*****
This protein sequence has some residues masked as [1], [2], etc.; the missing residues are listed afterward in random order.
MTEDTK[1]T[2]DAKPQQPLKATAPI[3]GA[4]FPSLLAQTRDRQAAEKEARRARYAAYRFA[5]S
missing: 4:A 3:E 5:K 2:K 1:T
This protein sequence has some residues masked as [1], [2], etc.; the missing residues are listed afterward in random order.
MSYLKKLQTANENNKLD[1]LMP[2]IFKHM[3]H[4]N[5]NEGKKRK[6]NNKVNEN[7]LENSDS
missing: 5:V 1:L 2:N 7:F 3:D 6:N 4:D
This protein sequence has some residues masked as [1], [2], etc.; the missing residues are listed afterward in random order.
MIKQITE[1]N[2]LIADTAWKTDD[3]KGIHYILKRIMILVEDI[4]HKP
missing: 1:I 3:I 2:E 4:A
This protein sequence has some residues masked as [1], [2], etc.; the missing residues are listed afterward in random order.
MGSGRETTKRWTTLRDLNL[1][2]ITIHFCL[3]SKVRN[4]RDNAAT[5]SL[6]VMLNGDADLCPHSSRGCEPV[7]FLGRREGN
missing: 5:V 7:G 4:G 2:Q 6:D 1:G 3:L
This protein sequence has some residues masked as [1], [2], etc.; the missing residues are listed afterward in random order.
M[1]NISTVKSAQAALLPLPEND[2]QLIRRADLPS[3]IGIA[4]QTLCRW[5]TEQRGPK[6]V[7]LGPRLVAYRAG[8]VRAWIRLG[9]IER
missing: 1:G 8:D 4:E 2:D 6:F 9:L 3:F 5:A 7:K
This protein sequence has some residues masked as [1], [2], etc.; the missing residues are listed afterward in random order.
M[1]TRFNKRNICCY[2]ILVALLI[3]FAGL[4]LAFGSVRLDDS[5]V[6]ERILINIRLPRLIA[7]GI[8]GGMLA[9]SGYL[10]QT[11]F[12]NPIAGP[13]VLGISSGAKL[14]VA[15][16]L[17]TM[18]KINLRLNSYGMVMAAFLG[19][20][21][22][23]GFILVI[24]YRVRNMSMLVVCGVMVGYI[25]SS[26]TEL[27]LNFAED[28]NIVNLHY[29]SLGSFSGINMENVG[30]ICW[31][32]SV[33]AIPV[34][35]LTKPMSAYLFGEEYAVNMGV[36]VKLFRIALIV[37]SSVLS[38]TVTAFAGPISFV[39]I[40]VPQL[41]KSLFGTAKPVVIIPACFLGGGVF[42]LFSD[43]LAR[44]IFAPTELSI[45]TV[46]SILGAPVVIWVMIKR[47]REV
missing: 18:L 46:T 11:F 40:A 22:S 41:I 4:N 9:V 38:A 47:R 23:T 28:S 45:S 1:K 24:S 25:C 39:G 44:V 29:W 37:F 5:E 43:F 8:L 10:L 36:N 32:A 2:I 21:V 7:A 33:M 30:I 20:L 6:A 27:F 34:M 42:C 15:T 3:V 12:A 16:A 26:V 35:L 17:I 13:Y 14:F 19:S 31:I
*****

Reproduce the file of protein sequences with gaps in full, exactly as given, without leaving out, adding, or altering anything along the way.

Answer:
This protein sequence has some residues masked as [1], [2], etc.; the missing residues are listed afterward in random order.
MTEDTK[1]T[2]DAKPQQPLKATAPI[3]GA[4]FPSLLAQTRDRQAAEKEARRARYAAYRFA[5]S
missing: 4:A 3:E 5:K 2:K 1:T
This protein sequence has some residues masked as [1], [2], etc.; the missing residues are listed afterward in random order.
MSYLKKLQTANENNKLD[1]LMP[2]IFKHM[3]H[4]N[5]NEGKKRK[6]NNKVNEN[7]LENSDS
missing: 5:V 1:L 2:N 7:F 3:D 6:N 4:D
This protein sequence has some residues masked as [1], [2], etc.; the missing residues are listed afterward in random order.
MIKQITE[1]N[2]LIADTAWKTDD[3]KGIHYILKRIMILVEDI[4]HKP
missing: 1:I 3:I 2:E 4:A
This protein sequence has some residues masked as [1], [2], etc.; the missing residues are listed afterward in random order.
MGSGRETTKRWTTLRDLNL[1][2]ITIHFCL[3]SKVRN[4]RDNAAT[5]SL[6]VMLNGDADLCPHSSRGCEPV[7]FLGRREGN
missing: 5:V 7:G 4:G 2:Q 6:D 1:G 3:L
This protein sequence has some residues masked as [1], [2], etc.; the missing residues are listed afterward in random order.
M[1]NISTVKSAQAALLPLPEND[2]QLIRRADLPS[3]IGIA[4]QTLCRW[5]TEQRGPK[6]V[7]LGPRLVAYRAG[8]VRAWIRLG[9]IER
missing: 1:G 8:D 4:E 2:D 6:F 9:L 3:F 5:A 7:K
This protein sequence has some residues masked as [1], [2], etc.; the missing residues are listed afterward in random order.
M[1]TRFNKRNICCY[2]ILVALLI[3]FAGL[4]LAFGSVRLDDS[5]V[6]ERILINIRLPRLIA[7]GI[8]GGMLA[9]SGYL[10]QT[11]F[12]NPIAGP[13]VLGISSGAKL[14]VA[15][16]L[17]TM[18]KINLRLNSYGMVMAAFLG[19][20][21][22][23]GFILVI[24]YRVRNMSMLVVCGVMVGYI[25]SS[26]TEL[27]LNFAED[28]NIVNLHY[29]SLGSFSGINMENVG[30]ICW[31][32]SV[33]AIPV[34][35]LTKPMSAYLFGEEYAVNMGV[36]VKLFRIALIV[37]SSVLS[38]TVTAFAGPISFV[39]I[40]VPQL[41]KSLFGTAKPVVIIPACFLGGGVF[42]LFSD[43]LAR[44]IFAPTELSI[45]TV[46]SILGAPVVIWVMIKR[47]REV
missing: 18:L 46:T 11:F 40:A 22:S 41:I 4:N 9:V 38:A 47:R 23:T 28:S 45:S 1:K 24:S 25:C 39:G 44:V 29:W 37:F 5:E 43:F 8:L 10:L 36:N 32:A 2:I 21:V 7:A 33:M 30:I 20:L 6:A 27:F 34:M 42:C 15:T 3:V 12:A 16:A 26:V 35:L 17:I 13:Y 14:F 19:S 31:I